Though multilateral efforts on sustainable development and climate change have led to several positive outcomes, says the Economic Survey for 2012-2013 but not without warning that more resources were required to meet targets under the National Action Plan on Climate Change (NAPCC).
Sustainable development and climate change was introduced as a chapter in the Economic Survey last year for the first time.
A sum of Rs 230,000 crore would be required to meet the targets under the NAPCC, the Economic Survey for 2012-13 has noted, adding that additional steps suggested under the 12th Five Year Plan and other environmental initiatives would require yet more resources.
“The challenge for India is to make the key drivers and enablers of growth; be it infrastructure, the transportation sector, housing, or sustainable agriculture,” it read.
The report warns that though the government will need to deploy public funds to meet the needs of the eight missions under the NAPCC, the global community – the developed countries especially – have failed to so far cough up or commit adequate finances to meet the challenge for the world to fight off climate change and help developing countries achieve sustainable development.
“This leads us to the most vital issue of raising additional resources for meeting the need of economic growth with greater environmental sustainability. India could do much more if new and additional finance and technology were made available through the multilateral processes. There is a case for greater cooperation, action, and innovation, provision of finance and technology for developing countries and institutions and mechanism for capacity building,” it read.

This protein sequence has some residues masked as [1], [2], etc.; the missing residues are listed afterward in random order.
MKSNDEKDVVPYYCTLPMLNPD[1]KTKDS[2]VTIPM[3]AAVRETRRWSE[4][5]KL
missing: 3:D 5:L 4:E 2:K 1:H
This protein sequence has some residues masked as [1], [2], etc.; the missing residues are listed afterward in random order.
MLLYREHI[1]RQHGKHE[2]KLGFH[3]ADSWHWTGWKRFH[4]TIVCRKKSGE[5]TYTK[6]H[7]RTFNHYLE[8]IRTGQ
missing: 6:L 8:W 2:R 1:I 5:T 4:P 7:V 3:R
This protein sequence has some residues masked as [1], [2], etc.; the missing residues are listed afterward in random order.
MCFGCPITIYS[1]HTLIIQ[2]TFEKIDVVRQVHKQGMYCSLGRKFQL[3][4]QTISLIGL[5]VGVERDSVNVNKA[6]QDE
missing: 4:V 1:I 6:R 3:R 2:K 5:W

The survey report also critiques the discussions on financing ‘inclusive green growth’ at the G20 forum indirectly. “At the group meetings India has too often found rich countries pushing for private financing of the war against climate change instead of securing public finance. It notes that the group has ‘stark disparities in terms of incomes, stages of development as well as respective per capita emissions of carbon dioxide,” it read.
The chapter warns that countries would find private investments would only be attracted to the market for lucrative green technologies but would be missing from critical areas like adaptation to climate change, which are a priority for poor countries.
The report says, “Considering the large resource requirement arguments in favour of setting up a National Green Fund to finance public and private sector projects aimed at protecting environment in the 12th Five Year Plan objectives have found support.” The survey says the fund could also become the medium to route international finance through.
The survey read, there are also programmes for non-timber forest produce-based livelihood, promotion of organic and low-chemical agriculture, and increased soil health and fertility to sustain agriculture-based livelihoods. These schemes help mobilize and develop capacities of community institutions to utilize natural resources in a sustainable manner and their potential can be further developed.